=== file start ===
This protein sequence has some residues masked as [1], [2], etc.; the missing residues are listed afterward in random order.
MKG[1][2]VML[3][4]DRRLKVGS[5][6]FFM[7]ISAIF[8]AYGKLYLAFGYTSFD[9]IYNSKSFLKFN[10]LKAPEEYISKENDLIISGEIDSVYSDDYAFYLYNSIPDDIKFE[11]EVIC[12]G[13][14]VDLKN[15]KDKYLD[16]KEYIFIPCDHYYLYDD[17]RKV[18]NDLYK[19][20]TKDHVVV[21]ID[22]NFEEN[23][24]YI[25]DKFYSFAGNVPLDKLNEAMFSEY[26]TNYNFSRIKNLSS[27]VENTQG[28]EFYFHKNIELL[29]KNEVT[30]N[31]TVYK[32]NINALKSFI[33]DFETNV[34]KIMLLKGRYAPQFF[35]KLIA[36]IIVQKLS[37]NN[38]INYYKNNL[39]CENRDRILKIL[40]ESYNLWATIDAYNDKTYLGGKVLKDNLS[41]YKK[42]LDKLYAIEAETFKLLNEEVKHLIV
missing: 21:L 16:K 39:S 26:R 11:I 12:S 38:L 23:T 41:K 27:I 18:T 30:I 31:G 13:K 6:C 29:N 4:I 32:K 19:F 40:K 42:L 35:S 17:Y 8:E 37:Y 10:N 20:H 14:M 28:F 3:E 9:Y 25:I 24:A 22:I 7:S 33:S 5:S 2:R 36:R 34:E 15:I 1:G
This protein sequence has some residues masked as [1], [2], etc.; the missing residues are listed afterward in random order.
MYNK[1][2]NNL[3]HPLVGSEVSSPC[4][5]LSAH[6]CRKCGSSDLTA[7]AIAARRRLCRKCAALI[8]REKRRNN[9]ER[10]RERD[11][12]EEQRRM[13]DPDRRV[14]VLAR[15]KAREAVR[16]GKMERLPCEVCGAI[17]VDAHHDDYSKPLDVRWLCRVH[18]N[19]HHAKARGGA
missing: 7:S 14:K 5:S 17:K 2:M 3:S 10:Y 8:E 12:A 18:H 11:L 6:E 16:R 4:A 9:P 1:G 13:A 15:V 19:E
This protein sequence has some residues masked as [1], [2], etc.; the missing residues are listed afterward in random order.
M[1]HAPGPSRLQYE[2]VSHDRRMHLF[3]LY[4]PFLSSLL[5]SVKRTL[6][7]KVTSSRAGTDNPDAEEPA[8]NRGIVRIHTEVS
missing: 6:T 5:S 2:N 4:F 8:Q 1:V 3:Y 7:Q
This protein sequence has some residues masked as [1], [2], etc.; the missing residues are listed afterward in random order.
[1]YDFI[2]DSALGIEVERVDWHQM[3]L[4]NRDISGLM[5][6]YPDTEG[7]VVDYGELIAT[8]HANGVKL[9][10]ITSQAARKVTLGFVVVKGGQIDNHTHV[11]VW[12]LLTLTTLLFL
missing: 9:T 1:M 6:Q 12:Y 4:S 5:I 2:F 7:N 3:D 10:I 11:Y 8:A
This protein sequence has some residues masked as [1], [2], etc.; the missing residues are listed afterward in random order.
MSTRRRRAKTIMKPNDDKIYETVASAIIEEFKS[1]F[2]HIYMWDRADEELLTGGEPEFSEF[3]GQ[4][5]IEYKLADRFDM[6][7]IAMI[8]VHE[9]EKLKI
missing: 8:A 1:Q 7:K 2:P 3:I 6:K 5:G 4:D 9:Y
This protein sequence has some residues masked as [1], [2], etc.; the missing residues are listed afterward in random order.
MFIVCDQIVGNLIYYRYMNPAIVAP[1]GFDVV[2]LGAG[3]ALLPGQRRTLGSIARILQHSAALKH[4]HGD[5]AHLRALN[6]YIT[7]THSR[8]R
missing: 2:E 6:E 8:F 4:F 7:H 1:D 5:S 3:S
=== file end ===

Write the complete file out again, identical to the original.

This protein sequence has some residues masked as [1], [2], etc.; the missing residues are listed afterward in random order.
MKG[1][2]VML[3][4]DRRLKVGS[5][6]FFM[7]ISAIF[8]AYGKLYLAFGYTSFD[9]IYNSKSFLKFN[10]LKAPEEYISKENDLIISGEIDSVYSDDYAFYLYNSIPDDIKFE[11]EVIC[12]G[13][14]VDLKN[15]KDKYLD[16]KEYIFIPCDHYYLYDD[17]RKV[18]NDLYK[19][20]TKDHVVV[21]ID[22]NFEEN[23][24]YI[25]DKFYSFAGNVPLDKLNEAMFSEY[26]TNYNFSRIKNLSS[27]VENTQG[28]EFYFHKNIELL[29]KNEVT[30]N[31]TVYK[32]NINALKSFI[33]DFETNV[34]KIMLLKGRYAPQFF[35]KLIA[36]IIVQKLS[37]NN[38]INYYKNNL[39]CENRDRILKIL[40]ESYNLWATIDAYNDKTYLGGKVLKDNLS[41]YKK[42]LDKLYAIEAETFKLLNEEVKHLIV
missing: 21:L 16:K 39:S 26:R 11:I 12:S 38:L 23:T 41:K 27:I 18:T 30:I 31:G 13:K 6:C 29:N 4:I 32:K 19:F 40:K 42:L 35:S 17:Y 8:E 37:Y 10:N 20:H 14:M 28:F 3:E 9:Y 25:I 24:A 22:I 7:S 33:S 5:S 2:R 36:R 34:E 15:I 1:G
This protein sequence has some residues masked as [1], [2], etc.; the missing residues are listed afterward in random order.
MYNK[1][2]NNL[3]HPLVGSEVSSPC[4][5]LSAH[6]CRKCGSSDLTA[7]AIAARRRLCRKCAALI[8]REKRRNN[9]ER[10]RERD[11][12]EEQRRM[13]DPDRRV[14]VLAR[15]KAREAVR[16]GKMERLPCEVCGAI[17]VDAHHDDYSKPLDVRWLCRVH[18]N[19]HHAKARGGA
missing: 7:S 14:K 5:S 17:K 2:M 3:S 10:Y 8:E 12:A 18:H 11:L 6:E 16:R 4:A 9:P 1:G 13:A 15:V 19:E
This protein sequence has some residues masked as [1], [2], etc.; the missing residues are listed afterward in random order.
M[1]HAPGPSRLQYE[2]VSHDRRMHLF[3]LY[4]PFLSSLL[5]SVKRTL[6][7]KVTSSRAGTDNPDAEEPA[8]NRGIVRIHTEVS
missing: 6:T 5:S 2:N 4:F 8:Q 1:V 3:Y 7:Q
This protein sequence has some residues masked as [1], [2], etc.; the missing residues are listed afterward in random order.
[1]YDFI[2]DSALGIEVERVDWHQM[3]L[4]NRDISGLM[5][6]YPDTEG[7]VVDYGELIAT[8]HANGVKL[9][10]ITSQAARKVTLGFVVVKGGQIDNHTHV[11]VW[12]LLTLTTLLFL
missing: 9:T 1:M 6:Q 12:Y 4:S 5:I 2:F 7:N 3:D 10:I 11:Y 8:A
This protein sequence has some residues masked as [1], [2], etc.; the missing residues are listed afterward in random order.
MSTRRRRAKTIMKPNDDKIYETVASAIIEEFKS[1]F[2]HIYMWDRADEELLTGGEPEFSEF[3]GQ[4][5]IEYKLADRFDM[6][7]IAMI[8]VHE[9]EKLKI
missing: 8:A 1:Q 7:K 2:P 3:I 6:K 5:G 4:D 9:Y
This protein sequence has some residues masked as [1], [2], etc.; the missing residues are listed afterward in random order.
MFIVCDQIVGNLIYYRYMNPAIVAP[1]GFDVV[2]LGAG[3]ALLPGQRRTLGSIARILQHSAALKH[4]HGD[5]AHLRALN[6]YIT[7]THSR[8]R
missing: 2:E 6:E 8:F 4:F 7:H 1:D 5:S 3:S